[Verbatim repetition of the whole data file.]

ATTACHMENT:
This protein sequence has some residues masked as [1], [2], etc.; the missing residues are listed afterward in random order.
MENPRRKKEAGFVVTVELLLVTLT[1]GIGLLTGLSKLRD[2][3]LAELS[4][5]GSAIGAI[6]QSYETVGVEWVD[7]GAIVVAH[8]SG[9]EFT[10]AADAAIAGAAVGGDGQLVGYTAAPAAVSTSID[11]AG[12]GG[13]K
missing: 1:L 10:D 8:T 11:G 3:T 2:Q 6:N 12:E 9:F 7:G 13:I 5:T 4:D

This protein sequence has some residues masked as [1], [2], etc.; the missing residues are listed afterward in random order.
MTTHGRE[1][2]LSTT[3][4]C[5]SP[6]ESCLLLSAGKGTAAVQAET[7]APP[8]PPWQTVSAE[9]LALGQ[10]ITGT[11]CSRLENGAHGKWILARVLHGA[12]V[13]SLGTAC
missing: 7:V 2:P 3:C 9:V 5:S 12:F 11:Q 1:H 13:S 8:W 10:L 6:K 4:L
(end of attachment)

This protein sequence has some residues masked as [1], [2], etc.; the missing residues are listed afterward in random order.
MENPRRKKEAGFVVTVELLLVTLT[1]GIGLLTGLSKLRD[2][3]LAELS[4][5]GSAIGAI[6]QSYETVGVEWVD[7]GAIVVAH[8]SG[9]EFT[10]AADAAIAGAAVGGDGQLVGYTAAPAAVSTSID[11]AG[12]GG[13]K
missing: 1:L 10:D 8:T 11:G 3:T 2:Q 6:N 12:E 9:F 7:G 13:I 5:T 4:D

This protein sequence has some residues masked as [1], [2], etc.; the missing residues are listed afterward in random order.
MTTHGRE[1][2]LSTT[3][4]C[5]SP[6]ESCLLLSAGKGTAAVQAET[7]APP[8]PPWQTVSAE[9]LALGQ[10]ITGT[11]CSRLENGAHGKWILARVLHGA[12]V[13]SLGTAC
missing: 7:V 2:P 3:C 9:V 5:S 12:F 11:Q 1:H 13:S 8:W 10:L 6:K 4:L